Sangama is an LGBT rights groups based in Bangalore, India. At inception in 1999, Sangama acted as a documentation center but it has since grown to become an LGBT rights and HIV prevention NGO that mobilizes against sexual harassment and discrimination and conducts HIV prevention seminars and programmes. The organization works with both sex workers and LGBT persons in Karnataka and Kerala.
Sangama (human rights group) Wikipedia
Sangama was founded in 1999 by Manohar Elavarthi as a center that provided counseling services to sexual minorities and research materials to scholars of LGBT issues in the Bangalore region. The organization hosted discussions that attracted social activists and English speaking LGBT individuals. Through the years, the organization expanded its scope from providing counseling services, to providing HIV/AIDS information, supporting the rights of transgenders through rallies and mobilization and acting as safe drop-in for LGBT individuals in Karnataka. The organization's human rights focus has encouraged its attention to focus on non-English speaking Kothis and Hijra's from underprivileged communities in India who are at risk of HIV and abuse.
Sangama works with a few organizations in an HIV prevention project called Lasyakairali Pehchan. The project provides support to community based organizations on strategies to prevent HIV/AIDS in their respective LGBT communities. Samara a community based organization that implements HIV/AIDS prevention programs in the Bangalore Urban District is an outgrowth of Sangama.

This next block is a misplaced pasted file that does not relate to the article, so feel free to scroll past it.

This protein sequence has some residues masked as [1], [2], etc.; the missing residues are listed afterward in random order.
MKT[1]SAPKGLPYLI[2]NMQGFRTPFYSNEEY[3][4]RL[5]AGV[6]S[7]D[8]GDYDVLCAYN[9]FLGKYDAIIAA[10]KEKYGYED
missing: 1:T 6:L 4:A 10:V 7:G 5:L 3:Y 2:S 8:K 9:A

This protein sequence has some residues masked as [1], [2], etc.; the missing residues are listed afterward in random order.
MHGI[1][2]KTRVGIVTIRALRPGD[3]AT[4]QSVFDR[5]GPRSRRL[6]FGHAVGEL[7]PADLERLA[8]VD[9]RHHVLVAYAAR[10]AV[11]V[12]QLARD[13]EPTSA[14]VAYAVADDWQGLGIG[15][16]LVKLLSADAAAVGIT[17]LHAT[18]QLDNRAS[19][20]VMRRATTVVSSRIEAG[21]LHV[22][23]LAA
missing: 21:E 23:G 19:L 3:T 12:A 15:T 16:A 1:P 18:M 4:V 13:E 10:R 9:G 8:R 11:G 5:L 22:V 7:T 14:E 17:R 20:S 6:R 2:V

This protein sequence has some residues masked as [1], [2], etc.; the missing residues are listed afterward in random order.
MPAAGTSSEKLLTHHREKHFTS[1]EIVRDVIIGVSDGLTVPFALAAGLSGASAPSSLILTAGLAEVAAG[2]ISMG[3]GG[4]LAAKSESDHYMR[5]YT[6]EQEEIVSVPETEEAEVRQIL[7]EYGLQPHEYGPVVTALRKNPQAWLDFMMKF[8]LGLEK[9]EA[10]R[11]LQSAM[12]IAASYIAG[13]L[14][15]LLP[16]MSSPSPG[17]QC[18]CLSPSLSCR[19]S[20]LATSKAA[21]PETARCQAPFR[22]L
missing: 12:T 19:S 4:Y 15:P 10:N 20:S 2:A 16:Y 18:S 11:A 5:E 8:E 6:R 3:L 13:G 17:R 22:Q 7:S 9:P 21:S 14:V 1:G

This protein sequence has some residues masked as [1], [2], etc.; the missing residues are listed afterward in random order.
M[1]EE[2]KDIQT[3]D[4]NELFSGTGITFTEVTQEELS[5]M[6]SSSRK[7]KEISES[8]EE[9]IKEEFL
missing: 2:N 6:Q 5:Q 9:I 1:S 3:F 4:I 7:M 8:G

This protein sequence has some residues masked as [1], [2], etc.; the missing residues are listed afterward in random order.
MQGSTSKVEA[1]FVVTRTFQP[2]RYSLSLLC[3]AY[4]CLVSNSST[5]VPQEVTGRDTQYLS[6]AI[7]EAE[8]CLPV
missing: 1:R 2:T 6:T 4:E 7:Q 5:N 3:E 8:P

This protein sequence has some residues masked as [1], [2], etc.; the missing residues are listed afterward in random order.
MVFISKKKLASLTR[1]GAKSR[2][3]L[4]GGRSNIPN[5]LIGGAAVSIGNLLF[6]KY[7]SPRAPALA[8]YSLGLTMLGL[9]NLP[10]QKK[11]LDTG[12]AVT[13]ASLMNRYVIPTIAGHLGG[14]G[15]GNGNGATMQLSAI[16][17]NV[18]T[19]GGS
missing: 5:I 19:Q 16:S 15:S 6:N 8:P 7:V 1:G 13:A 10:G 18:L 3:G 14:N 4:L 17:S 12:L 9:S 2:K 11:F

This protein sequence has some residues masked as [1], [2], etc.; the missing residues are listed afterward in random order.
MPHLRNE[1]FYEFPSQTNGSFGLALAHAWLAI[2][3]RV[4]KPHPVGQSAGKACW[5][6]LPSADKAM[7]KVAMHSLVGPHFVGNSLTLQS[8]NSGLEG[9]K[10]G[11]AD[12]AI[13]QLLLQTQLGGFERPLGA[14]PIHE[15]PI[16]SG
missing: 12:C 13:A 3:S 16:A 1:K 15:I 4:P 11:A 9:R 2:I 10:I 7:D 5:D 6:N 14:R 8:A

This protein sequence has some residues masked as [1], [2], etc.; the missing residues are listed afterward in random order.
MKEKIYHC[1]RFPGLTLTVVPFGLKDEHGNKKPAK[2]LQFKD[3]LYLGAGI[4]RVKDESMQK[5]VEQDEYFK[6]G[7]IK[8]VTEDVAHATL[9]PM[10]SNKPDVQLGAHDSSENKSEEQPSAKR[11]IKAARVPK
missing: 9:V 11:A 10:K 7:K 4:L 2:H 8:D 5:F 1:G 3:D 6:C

Sangama established two outreach projects, one to reach gay individuals and the other to reach out to transgender people. Fieldworkers go to cruising joints to listen to problems faced by individuals and sex workers on the streets of Bangalore. The outreach programs helped Sangama gain more members for its drop-in sessions.
In conjunction with the Karnataka Sex Workers Union and Pedestrian Films, Sangama released a feature-length movie, Let the butterflies fly in 2012. The movie was rejected at the Bangalore Film Festival but won an award at the Kashish Mumbai Festival.
Sangama provides legal aid to sexual minorities who are abused and harassed by the police or charged with crimes due to their sexual orientation. Apart from legal services, the group also tracks police harassment and detention of LGBT individuals in Karnataka. In 2008, while going to a police station to support 5 hijras who were arrested, Sangama representatives were sent to another station where they were beaten. The organization continues to speak out about sexual discrimination and rights for transgender people in India.